Former CAG Vinod Rai said he will not take a single rupee in remuneration from the government for his work.
A life in Lutyens Delhi, particularly if you are a high-profile bureaucrat, comes with several perks.
One of which is the inability to take criticism in one's stride because it seldom comes your way.
It is mostly politicians who bear the brunt, and even revel in controversies, but Lutyens bureaucrats can be prickly.
It left some of those who reviewed his tell-all book, Not Just an Accountant: The Diary of the Nations Conscience Keeper, pleasantly surprised when former Comptroller and Auditor General (CAG) Vinod Rai showed little rancour at some of the adverse comments about him in the press.
What is little known about Rai is his love for sports, particularly tennis.
He is a fan of tennis great Roger Federer. Blame it on his sportsman's spirit or the calm that he always exudes, but Rai is still on more than just speaking terms with some of those in the Congress who would use the choicest words to describe what they term as his "opportunism".
Rai, after all, was CAG when the auditor brought report after report on scams during the UPA-2 regime.
On Sunday, the National Democratic Alliance government announced that Rail would head the newly created Banks Boards Bureau.
Congress spokesperson Randeep Surjewala termed it against constitutional provisions that a former CAG should be given a post retirement sinecure, while his colleague Manish Tewari insinuated that Rai has been rewarded by the current government for his efforts.
Rai responded by letting it be known that he will not take a single rupee in remuneration from the government for his work.
Rai hails from a landowning army family from Ghazipur in Uttar Pradesh. He grew up in New Delhi, attending the DelhiPublic School and was later sent to a boarding school in Pilani, Rajasthan.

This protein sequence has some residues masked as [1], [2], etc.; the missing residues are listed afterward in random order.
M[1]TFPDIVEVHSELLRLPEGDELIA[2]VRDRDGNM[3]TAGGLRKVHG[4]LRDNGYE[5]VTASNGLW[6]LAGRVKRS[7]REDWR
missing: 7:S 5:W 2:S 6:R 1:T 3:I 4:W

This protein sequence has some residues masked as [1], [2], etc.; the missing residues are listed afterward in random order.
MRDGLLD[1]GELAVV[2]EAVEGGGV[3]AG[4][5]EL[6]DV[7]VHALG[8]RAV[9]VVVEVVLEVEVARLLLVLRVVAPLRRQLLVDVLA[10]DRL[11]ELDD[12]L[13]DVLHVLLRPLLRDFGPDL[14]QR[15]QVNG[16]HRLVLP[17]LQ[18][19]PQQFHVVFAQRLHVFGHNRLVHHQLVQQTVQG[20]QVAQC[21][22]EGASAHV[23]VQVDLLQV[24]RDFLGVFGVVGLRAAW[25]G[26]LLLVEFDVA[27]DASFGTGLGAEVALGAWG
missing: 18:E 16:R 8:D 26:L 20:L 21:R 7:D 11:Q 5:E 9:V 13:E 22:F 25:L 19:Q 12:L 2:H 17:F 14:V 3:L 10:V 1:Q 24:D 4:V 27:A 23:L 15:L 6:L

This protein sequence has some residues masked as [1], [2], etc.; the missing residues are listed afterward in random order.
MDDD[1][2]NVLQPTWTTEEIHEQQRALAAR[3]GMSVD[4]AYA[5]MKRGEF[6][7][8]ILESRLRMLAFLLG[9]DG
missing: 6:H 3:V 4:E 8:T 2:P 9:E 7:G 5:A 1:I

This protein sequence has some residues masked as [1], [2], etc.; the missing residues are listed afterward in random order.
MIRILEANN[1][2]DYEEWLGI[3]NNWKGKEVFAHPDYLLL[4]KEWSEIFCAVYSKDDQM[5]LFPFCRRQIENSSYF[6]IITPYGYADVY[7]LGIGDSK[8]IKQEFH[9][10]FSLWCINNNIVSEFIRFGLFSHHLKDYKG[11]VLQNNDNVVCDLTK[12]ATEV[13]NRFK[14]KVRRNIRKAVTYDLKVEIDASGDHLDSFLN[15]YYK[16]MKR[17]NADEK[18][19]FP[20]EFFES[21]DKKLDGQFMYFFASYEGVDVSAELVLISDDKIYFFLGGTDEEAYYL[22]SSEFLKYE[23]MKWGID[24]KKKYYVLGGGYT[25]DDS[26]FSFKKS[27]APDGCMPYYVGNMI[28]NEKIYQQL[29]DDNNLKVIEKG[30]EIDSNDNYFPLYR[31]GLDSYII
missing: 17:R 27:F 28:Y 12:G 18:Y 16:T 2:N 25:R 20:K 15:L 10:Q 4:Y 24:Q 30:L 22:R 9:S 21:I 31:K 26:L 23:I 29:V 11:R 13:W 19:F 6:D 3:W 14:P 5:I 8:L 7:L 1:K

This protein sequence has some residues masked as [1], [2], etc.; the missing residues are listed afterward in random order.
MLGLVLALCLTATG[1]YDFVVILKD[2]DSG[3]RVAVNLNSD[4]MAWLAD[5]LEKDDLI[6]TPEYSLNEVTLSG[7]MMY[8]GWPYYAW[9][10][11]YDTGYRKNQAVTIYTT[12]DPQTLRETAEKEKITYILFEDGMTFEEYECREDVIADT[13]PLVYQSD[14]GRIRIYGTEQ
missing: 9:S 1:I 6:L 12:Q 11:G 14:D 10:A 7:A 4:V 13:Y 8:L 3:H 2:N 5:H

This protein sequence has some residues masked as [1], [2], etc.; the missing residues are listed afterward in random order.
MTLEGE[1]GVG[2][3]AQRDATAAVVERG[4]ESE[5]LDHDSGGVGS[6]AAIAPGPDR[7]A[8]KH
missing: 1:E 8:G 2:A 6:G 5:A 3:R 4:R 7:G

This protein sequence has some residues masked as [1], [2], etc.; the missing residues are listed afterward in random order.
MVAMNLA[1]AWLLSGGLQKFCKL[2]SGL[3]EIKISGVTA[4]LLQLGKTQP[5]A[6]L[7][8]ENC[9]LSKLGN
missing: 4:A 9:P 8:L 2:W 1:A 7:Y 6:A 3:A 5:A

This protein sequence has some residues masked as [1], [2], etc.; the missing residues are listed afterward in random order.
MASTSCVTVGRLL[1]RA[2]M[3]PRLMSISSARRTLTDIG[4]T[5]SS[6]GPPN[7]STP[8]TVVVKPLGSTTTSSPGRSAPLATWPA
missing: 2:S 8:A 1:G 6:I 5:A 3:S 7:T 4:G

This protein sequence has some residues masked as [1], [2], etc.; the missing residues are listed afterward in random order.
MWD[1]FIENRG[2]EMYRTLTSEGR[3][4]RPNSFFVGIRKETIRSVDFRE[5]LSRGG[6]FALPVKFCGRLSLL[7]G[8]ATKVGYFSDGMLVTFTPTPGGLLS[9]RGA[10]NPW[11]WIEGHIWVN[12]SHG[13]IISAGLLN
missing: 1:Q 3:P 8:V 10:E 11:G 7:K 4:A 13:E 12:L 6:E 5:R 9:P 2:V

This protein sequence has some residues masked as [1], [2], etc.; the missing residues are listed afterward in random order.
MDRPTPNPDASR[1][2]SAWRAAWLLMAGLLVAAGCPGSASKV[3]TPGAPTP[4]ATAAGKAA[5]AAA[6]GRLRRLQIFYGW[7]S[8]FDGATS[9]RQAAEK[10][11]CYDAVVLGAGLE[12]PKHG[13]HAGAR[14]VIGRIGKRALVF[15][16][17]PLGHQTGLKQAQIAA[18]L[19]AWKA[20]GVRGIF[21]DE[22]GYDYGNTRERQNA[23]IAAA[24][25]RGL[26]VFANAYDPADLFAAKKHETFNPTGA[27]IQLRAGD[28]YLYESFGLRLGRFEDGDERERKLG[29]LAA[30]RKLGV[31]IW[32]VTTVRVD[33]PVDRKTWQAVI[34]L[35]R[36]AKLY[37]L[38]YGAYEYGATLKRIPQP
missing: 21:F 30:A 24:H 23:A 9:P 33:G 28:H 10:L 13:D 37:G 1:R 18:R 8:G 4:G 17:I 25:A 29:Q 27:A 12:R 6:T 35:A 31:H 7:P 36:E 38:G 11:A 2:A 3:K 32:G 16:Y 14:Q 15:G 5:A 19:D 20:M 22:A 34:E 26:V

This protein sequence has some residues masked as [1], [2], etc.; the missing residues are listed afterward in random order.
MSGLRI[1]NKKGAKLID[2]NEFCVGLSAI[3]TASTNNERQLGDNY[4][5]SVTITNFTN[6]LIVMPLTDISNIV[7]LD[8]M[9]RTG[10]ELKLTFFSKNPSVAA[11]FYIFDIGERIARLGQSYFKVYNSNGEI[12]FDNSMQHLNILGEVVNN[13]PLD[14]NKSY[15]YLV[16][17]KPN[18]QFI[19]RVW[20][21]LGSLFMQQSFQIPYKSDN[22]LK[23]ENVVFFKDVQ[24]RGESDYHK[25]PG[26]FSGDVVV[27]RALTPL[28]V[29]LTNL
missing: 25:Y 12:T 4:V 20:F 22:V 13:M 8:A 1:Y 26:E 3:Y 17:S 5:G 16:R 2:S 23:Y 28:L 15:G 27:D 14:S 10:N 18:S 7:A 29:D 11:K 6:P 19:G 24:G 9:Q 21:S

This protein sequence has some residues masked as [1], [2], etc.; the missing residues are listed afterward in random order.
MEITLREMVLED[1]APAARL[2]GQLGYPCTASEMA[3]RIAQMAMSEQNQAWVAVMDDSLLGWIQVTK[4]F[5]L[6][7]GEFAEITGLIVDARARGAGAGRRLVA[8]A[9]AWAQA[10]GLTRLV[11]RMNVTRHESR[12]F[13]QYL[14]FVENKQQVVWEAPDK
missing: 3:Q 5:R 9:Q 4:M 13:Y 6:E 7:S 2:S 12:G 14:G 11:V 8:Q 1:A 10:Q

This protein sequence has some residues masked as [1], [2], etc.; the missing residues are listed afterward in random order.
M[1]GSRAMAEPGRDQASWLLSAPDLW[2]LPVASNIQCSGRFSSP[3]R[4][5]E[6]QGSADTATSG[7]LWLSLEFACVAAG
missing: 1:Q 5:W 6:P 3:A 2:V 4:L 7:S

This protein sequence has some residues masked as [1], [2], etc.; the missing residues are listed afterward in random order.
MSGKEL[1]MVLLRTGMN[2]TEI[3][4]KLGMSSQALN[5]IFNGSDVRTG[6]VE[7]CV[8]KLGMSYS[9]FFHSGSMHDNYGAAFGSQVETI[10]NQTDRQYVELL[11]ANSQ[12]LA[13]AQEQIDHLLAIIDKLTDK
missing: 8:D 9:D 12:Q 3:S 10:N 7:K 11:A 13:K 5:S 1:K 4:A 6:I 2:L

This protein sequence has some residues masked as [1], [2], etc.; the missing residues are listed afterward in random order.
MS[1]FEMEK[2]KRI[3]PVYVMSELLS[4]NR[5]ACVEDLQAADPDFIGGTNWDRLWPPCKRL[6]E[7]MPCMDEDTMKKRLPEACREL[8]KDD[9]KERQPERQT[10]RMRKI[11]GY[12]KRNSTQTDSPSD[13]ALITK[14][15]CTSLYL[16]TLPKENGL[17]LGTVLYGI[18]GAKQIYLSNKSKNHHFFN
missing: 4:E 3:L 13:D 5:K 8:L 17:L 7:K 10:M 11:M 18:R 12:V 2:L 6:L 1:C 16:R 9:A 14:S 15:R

He was a keen sportsperson in his school days. One of his juniors there was V K Singh, who became the army chief and is now a union minister.
He went on to study at Delhi's Hindu College and the Delhi School of Economics, which, at the time, counted Manmohan Singh as one of its professors. Rai, then 24, secured a post in the Indian Administrative Service (IAS) in 1972.
He served for a short while in Kohima in Nagaland and then moved to Kerala's Thrissur. "I landed at the Thrissur railway station burdened by a steel trunk, a bedroll and a tennis racquet…" Rai told a newspaper in 2010. When he left Thrissur after his stint as the District Collector, Rai said, he was married with three children.
The tennis racquet, however, didn't leave Rai even when he was appointed the CAG in 2008.
An unused part of the CAG office was converted into a makeshift tennis court where Rai and his colleagues would play after work.
His stint lasted until 2013, and is likely to be remembered for a long time for having contributed to public discourse on corruption that became a mass movement.
While fingers are being pointed on whether his appointment as the head of the Banks Board Bureau is ethical, given the track record of his integrity and probity there is also expectation that Rai would rally to get the banking system in order with the grace that he is known for, both on and off the court.